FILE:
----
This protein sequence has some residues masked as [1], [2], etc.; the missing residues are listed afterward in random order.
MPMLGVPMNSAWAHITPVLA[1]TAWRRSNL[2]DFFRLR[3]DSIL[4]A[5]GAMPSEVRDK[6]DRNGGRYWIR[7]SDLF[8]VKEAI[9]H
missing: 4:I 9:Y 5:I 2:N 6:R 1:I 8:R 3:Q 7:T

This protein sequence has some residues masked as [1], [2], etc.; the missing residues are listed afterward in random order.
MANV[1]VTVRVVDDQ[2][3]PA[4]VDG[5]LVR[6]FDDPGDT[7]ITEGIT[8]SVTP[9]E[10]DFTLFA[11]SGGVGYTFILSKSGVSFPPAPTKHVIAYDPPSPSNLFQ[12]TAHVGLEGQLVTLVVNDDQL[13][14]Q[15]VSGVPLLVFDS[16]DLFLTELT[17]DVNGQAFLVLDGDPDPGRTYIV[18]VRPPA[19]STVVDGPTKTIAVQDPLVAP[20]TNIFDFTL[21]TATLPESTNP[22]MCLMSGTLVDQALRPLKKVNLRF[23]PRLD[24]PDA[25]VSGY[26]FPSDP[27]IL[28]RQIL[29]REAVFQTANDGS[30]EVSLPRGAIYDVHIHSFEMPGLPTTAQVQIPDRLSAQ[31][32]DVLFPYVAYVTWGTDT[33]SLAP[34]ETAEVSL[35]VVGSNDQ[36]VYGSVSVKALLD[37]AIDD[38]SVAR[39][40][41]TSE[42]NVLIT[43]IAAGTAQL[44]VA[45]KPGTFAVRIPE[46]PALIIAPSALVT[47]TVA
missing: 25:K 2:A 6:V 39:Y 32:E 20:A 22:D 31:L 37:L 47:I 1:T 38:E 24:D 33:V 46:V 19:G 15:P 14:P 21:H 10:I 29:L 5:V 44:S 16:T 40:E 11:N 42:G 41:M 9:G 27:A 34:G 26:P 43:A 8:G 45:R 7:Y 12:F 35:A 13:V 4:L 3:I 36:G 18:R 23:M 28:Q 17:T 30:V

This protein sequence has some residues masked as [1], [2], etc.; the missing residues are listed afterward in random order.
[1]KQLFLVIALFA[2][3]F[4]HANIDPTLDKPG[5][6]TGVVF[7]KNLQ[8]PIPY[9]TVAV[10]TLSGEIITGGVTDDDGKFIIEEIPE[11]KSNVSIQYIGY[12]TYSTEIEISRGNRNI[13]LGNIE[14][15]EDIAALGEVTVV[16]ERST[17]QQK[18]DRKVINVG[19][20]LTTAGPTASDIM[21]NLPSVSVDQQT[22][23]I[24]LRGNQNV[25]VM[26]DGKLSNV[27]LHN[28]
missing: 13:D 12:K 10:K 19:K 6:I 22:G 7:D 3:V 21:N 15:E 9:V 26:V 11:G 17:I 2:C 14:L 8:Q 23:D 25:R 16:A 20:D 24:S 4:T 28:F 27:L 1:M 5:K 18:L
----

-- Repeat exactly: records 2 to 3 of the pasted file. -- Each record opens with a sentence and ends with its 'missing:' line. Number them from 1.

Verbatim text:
This protein sequence has some residues masked as [1], [2], etc.; the missing residues are listed afterward in random order.
MANV[1]VTVRVVDDQ[2][3]PA[4]VDG[5]LVR[6]FDDPGDT[7]ITEGIT[8]SVTP[9]E[10]DFTLFA[11]SGGVGYTFILSKSGVSFPPAPTKHVIAYDPPSPSNLFQ[12]TAHVGLEGQLVTLVVNDDQL[13][14]Q[15]VSGVPLLVFDS[16]DLFLTELT[17]DVNGQAFLVLDGDPDPGRTYIV[18]VRPPA[19]STVVDGPTKTIAVQDPLVAP[20]TNIFDFTL[21]TATLPESTNP[22]MCLMSGTLVDQALRPLKKVNLRF[23]PRLD[24]PDA[25]VSGY[26]FPSDP[27]IL[28]RQIL[29]REAVFQTANDGS[30]EVSLPRGAIYDVHIHSFEMPGLPTTAQVQIPDRLSAQ[31][32]DVLFPYVAYVTWGTDT[33]SLAP[34]ETAEVSL[35]VVGSNDQ[36]VYGSVSVKALLD[37]AIDD[38]SVAR[39][40][41]TSE[42]NVLIT[43]IAAGTAQL[44]VA[45]KPGTFAVRIPE[46]PALIIAPSALVT[47]TVA
missing: 25:K 2:A 6:V 39:Y 32:E 20:A 22:D 31:L 37:L 47:I 1:T 38:E 24:D 33:V 46:V 19:G 15:P 14:P 21:H 10:I 29:L 5:V 44:S 16:T 40:E 11:N 42:G 41:M 9:G 27:A 34:G 26:P 43:A 8:G 45:R 7:Y 12:F 35:A 13:V 4:L 3:I 36:G 18:R 23:M 28:Q 17:T 30:V

This protein sequence has some residues masked as [1], [2], etc.; the missing residues are listed afterward in random order.
[1]KQLFLVIALFA[2][3]F[4]HANIDPTLDKPG[5][6]TGVVF[7]KNLQ[8]PIPY[9]TVAV[10]TLSGEIITGGVTDDDGKFIIEEIPE[11]KSNVSIQYIGY[12]TYSTEIEISRGNRNI[13]LGNIE[14][15]EDIAALGEVTVV[16]ERST[17]QQK[18]DRKVINVG[19][20]LTTAGPTASDIM[21]NLPSVSVDQQT[22][23]I[24]LRGNQNV[25]VM[26]DGKLSNV[27]LHN[28]
missing: 13:D 12:K 10:K 19:K 6:I 22:G 7:D 3:V 21:N 15:E 9:V 26:V 11:G 17:I 2:C 14:L 8:Q 23:D 25:R 16:A 20:D 24:S 4:T 28:F 27:L 1:M 5:K 18:L